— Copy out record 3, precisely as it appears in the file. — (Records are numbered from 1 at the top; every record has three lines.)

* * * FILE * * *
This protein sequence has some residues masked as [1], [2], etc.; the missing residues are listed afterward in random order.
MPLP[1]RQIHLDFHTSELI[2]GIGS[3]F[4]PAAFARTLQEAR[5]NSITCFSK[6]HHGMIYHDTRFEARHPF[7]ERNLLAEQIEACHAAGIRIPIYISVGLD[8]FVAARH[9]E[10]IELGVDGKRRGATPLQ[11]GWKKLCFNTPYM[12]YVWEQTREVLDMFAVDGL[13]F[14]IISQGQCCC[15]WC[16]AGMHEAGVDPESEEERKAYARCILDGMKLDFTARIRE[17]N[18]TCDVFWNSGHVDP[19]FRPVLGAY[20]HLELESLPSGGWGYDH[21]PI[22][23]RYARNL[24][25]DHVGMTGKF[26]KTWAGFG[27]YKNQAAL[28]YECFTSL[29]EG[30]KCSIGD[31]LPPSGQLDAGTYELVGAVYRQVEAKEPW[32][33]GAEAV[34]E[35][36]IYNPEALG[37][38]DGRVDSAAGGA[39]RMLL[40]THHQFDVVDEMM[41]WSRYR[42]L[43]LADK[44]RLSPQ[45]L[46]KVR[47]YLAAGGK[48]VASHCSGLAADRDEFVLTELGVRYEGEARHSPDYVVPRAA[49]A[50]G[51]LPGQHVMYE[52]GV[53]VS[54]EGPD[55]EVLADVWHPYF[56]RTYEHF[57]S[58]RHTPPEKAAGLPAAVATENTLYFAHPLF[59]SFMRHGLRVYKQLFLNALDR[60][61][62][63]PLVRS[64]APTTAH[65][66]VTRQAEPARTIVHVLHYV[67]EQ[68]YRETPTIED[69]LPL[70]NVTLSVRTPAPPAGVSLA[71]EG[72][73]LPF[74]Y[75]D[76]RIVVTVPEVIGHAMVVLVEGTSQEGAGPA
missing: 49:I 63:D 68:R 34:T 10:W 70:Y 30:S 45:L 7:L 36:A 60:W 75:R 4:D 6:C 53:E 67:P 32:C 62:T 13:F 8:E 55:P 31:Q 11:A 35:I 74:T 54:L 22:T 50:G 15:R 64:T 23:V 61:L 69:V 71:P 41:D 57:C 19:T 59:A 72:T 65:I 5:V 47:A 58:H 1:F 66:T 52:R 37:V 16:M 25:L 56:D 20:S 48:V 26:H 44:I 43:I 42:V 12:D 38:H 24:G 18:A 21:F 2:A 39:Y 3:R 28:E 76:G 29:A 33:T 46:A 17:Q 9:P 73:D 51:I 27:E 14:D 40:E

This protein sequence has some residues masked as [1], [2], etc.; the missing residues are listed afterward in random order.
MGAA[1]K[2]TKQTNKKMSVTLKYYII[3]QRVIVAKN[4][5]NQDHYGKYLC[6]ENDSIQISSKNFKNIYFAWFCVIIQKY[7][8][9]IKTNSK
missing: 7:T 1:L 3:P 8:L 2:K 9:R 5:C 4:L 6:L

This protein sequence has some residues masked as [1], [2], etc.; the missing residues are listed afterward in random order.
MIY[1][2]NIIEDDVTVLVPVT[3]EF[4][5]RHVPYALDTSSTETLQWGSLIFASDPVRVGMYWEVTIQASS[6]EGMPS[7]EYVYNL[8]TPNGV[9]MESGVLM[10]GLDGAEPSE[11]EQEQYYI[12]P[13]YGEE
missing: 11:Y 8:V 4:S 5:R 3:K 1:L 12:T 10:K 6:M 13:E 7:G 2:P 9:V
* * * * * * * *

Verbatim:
This protein sequence has some residues masked as [1], [2], etc.; the missing residues are listed afterward in random order.
MIY[1][2]NIIEDDVTVLVPVT[3]EF[4][5]RHVPYALDTSSTETLQWGSLIFASDPVRVGMYWEVTIQASS[6]EGMPS[7]EYVYNL[8]TPNGV[9]MESGVLM[10]GLDGAEPSE[11]EQEQYYI[12]P[13]YGEE
missing: 11:Y 8:V 4:S 5:R 3:K 1:L 12:T 10:K 6:M 13:E 7:G 2:P 9:V